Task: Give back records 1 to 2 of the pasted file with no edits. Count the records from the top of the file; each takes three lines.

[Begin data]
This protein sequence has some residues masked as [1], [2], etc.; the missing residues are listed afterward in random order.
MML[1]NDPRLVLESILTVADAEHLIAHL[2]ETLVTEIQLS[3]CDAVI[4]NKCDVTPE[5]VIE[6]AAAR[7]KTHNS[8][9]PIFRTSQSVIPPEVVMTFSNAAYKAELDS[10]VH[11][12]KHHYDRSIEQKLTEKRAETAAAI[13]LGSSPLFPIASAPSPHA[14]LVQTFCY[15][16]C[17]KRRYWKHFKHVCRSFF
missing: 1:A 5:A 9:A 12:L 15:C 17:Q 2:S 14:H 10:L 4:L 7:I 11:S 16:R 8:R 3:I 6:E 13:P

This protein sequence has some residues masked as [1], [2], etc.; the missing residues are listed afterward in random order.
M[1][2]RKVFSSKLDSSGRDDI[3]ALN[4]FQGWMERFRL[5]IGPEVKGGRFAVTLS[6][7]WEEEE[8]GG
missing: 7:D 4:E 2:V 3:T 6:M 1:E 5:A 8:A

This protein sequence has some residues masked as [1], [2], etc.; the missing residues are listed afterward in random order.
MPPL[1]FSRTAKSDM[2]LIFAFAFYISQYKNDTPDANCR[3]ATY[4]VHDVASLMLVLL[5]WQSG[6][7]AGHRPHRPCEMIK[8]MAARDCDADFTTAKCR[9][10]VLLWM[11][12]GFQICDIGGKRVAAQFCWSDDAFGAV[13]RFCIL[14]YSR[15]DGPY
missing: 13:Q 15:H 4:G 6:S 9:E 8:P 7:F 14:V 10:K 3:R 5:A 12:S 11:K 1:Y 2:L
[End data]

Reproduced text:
This protein sequence has some residues masked as [1], [2], etc.; the missing residues are listed afterward in random order.
MML[1]NDPRLVLESILTVADAEHLIAHL[2]ETLVTEIQLS[3]CDAVI[4]NKCDVTPE[5]VIE[6]AAAR[7]KTHNS[8][9]PIFRTSQSVIPPEVVMTFSNAAYKAELDS[10]VH[11][12]KHHYDRSIEQKLTEKRAETAAAI[13]LGSSPLFPIASAPSPHA[14]LVQTFCY[15][16]C[17]KRRYWKHFKHVCRSFF
missing: 1:A 5:A 9:A 12:L 15:C 17:Q 2:S 14:H 10:L 4:L 7:I 11:S 16:R 8:R 3:I 6:E 13:P

This protein sequence has some residues masked as [1], [2], etc.; the missing residues are listed afterward in random order.
M[1][2]RKVFSSKLDSSGRDDI[3]ALN[4]FQGWMERFRL[5]IGPEVKGGRFAVTLS[6][7]WEEEE[8]GG
missing: 7:D 4:E 2:V 3:T 6:M 1:E 5:A 8:A